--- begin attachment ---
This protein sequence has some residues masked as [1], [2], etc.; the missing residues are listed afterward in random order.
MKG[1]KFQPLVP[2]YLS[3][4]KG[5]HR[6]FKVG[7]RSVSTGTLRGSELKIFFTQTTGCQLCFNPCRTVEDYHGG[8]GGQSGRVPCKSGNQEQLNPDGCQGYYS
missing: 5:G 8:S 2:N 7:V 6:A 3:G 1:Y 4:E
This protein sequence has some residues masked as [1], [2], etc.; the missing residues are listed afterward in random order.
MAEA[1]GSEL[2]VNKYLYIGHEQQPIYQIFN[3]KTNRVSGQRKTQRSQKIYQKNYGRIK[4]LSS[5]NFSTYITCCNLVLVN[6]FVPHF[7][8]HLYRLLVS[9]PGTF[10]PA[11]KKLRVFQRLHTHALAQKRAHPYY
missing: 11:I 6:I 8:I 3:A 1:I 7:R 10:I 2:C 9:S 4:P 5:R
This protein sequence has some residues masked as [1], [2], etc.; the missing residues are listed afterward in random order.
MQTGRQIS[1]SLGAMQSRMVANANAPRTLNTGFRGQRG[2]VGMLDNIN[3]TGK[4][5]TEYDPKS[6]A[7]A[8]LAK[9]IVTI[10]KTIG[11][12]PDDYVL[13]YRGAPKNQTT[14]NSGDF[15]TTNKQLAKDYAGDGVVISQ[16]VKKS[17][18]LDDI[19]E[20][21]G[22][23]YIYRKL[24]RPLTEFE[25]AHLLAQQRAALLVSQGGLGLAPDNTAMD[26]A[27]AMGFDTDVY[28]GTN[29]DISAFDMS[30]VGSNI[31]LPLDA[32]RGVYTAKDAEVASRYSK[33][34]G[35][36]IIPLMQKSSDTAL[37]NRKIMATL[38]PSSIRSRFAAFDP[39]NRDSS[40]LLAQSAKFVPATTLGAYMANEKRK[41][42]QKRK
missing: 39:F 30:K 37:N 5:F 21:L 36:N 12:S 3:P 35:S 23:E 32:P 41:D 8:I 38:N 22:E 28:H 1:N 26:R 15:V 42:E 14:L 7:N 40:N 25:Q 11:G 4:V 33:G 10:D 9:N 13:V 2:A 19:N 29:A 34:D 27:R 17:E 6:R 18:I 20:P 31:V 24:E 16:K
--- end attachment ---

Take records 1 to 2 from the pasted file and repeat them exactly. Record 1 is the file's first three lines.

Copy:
This protein sequence has some residues masked as [1], [2], etc.; the missing residues are listed afterward in random order.
MKG[1]KFQPLVP[2]YLS[3][4]KG[5]HR[6]FKVG[7]RSVSTGTLRGSELKIFFTQTTGCQLCFNPCRTVEDYHGG[8]GGQSGRVPCKSGNQEQLNPDGCQGYYS
missing: 5:G 8:S 2:N 7:V 6:A 3:G 1:Y 4:E
This protein sequence has some residues masked as [1], [2], etc.; the missing residues are listed afterward in random order.
MAEA[1]GSEL[2]VNKYLYIGHEQQPIYQIFN[3]KTNRVSGQRKTQRSQKIYQKNYGRIK[4]LSS[5]NFSTYITCCNLVLVN[6]FVPHF[7][8]HLYRLLVS[9]PGTF[10]PA[11]KKLRVFQRLHTHALAQKRAHPYY
missing: 11:I 6:I 8:I 3:A 1:I 7:R 10:I 2:C 9:S 4:P 5:R